MONTREAL — A sonar-equipped provincial police boat explored a deep reservoir Monday for signs of a missing helicopter carrying a Quebec entrepreneur and his teen son who haven't been heard from since failing to return from a fishing trip last week.
Businessman Stephane Roy and his 14-year-old son were reported missing last Thursday, and authorities Monday continued aerial searches for the fifth straight day.
Roy is founder and owner of Les Serres Sagami Inc., which produces greenhouse-grown tomatoes and other produce under the Sagami and Savoura brand names.
They failed to return as planned from a fishing expedition to Lac de la Bidiere, in the upper Laurentians regions west of La Tuque, Que.
Police turned their attention to the deep waters of the Mitchinamecus reservoir, a body of water near the chalet where Roy had stayed.
"Certain information surrounding the usual flight plan of the pilot demonstrates he often flew over this body of water, which is about five kilometres from the chalet," provincial police spokeswoman Helene Nepton said.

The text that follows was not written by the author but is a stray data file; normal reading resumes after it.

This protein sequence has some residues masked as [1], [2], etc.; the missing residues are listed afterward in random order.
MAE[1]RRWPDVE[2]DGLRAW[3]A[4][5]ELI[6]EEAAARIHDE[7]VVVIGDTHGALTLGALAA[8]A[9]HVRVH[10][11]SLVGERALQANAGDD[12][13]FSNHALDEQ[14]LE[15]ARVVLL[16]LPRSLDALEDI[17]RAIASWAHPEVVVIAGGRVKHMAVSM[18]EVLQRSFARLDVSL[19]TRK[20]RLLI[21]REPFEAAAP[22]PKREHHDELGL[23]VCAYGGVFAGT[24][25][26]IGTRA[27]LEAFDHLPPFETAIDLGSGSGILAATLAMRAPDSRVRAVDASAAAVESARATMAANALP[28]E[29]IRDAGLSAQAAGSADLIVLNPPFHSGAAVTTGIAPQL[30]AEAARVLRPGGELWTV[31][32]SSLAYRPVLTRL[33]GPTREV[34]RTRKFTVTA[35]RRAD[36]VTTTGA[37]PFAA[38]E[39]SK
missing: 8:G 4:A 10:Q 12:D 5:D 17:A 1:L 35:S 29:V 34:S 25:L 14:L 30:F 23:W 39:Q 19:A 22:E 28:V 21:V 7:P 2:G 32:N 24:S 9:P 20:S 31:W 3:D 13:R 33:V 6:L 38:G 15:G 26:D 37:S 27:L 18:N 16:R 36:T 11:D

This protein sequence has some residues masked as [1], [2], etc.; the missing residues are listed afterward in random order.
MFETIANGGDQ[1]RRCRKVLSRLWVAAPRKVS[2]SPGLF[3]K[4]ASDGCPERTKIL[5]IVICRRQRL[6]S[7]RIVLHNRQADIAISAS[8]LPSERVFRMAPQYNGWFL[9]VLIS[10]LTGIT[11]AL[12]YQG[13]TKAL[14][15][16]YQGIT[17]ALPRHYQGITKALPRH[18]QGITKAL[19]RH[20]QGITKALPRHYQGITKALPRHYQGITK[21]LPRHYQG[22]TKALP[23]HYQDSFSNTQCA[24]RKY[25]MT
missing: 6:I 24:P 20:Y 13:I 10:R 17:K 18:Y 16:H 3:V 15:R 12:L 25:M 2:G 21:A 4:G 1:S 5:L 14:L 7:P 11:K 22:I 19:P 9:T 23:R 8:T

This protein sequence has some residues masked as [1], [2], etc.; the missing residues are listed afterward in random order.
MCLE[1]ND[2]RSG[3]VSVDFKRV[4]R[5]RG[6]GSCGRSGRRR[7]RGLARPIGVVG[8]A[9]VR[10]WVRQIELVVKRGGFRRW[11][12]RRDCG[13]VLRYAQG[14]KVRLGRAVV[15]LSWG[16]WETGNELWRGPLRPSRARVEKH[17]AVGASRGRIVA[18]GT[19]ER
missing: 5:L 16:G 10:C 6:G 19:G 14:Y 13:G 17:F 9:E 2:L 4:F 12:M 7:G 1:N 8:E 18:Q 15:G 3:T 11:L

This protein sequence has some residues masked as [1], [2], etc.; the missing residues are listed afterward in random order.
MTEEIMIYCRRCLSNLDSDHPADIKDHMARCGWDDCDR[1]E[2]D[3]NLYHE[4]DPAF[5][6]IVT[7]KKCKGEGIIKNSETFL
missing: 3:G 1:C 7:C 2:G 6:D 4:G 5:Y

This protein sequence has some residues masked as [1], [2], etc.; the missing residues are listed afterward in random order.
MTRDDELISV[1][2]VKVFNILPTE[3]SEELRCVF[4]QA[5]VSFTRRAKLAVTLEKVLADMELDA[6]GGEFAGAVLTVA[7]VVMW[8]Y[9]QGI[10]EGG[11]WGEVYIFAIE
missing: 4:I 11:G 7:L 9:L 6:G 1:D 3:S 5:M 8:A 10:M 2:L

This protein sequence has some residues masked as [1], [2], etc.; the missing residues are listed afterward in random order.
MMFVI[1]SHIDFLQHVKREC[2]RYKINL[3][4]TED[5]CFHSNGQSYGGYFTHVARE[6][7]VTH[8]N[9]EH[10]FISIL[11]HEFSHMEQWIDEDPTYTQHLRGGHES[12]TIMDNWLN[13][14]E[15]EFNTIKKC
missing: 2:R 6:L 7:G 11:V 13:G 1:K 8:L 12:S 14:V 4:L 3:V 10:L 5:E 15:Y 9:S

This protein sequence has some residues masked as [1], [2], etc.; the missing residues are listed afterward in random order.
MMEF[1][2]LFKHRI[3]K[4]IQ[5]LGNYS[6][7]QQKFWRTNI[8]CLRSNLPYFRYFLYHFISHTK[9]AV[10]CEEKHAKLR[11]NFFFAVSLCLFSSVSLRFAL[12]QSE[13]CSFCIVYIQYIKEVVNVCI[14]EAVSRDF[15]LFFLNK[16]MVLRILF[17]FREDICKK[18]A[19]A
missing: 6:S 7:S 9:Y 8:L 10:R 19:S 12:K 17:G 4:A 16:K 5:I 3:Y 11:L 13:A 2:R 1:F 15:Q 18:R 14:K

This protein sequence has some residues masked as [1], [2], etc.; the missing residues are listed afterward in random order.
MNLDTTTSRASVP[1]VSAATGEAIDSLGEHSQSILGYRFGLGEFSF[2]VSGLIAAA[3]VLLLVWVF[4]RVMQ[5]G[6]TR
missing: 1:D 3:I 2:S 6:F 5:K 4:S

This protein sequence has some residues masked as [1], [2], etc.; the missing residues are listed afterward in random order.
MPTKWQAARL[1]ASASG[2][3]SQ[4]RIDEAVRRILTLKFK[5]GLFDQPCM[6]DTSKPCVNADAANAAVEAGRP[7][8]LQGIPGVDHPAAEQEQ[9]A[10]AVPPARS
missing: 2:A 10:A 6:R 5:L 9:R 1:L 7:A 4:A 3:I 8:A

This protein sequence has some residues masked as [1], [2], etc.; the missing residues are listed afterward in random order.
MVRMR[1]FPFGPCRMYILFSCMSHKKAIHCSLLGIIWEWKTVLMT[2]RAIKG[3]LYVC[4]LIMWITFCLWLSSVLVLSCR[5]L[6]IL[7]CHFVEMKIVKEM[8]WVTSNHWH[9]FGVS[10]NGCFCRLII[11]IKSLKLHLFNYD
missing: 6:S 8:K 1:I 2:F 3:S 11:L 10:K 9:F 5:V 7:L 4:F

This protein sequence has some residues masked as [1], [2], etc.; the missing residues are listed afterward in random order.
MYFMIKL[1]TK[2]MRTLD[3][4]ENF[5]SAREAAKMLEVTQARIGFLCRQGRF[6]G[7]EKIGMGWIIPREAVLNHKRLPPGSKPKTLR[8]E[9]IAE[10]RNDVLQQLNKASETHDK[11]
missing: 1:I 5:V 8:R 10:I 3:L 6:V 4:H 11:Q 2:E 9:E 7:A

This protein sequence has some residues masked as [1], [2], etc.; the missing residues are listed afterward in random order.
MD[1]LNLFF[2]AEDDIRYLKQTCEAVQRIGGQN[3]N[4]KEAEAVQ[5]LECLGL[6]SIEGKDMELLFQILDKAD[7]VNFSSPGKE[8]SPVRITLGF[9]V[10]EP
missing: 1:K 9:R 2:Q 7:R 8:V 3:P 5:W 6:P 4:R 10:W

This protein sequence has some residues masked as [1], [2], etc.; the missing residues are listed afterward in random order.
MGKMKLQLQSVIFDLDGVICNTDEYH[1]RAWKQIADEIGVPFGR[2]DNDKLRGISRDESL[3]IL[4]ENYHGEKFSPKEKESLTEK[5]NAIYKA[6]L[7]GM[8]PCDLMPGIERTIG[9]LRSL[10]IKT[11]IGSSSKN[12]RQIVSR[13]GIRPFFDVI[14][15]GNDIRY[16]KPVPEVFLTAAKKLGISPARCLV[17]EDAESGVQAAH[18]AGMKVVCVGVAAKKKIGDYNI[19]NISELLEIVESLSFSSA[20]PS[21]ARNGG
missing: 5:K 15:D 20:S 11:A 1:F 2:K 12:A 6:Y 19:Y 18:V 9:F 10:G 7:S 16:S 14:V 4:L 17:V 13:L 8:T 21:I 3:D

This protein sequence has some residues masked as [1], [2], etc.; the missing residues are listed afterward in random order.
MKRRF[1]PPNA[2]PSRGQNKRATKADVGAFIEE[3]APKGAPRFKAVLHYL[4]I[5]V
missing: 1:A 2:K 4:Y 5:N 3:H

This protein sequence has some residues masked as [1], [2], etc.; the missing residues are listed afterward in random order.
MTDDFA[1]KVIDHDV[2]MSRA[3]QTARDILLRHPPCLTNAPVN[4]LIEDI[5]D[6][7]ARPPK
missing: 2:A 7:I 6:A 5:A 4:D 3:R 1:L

Four people — Roy and his son in the helicopter and two others in a seaplane — travelled to the chalet for a few days. The plane returned as scheduled last Wednesday, but the helicopter, scheduled to take off from the chalet around 12:30 p.m., disappeared.
Nepton said a faint iPhone signal captured last Wednesday may offer some additional clues of the missing pair's whereabouts. Investigators have gathered a lot of telecommunications evidence, which she said has allowed military and civilian search and rescue resources to narrow the scope of the search.
"We don't know if it will allow us to pinpoint the location of the craft," Nepton said.
Canadian Forces search and rescue teams were airborne again Monday, assisted by the Canadian Coast Guard and civilian aerial search and rescue units.
Capt. Trevor Reid said the search zone covers about 12,000 square kilometres, and Griffon helicopters and Hercules planes were among the aircraft taking part.
Reid said the area being searched has slowly been shrunk and every bit of evidence helps the Joint Rescue Co-ordination Centre in Trenton, Ont. to further pinpoint the search.
The entrepreneur owned the Robinson R44 helicopter and, according to a statement from his company, was an experienced pilot.
An emergency beacon on the chopper was never triggered, Reid added.
Sidhartha Banerjee, The Canadian Press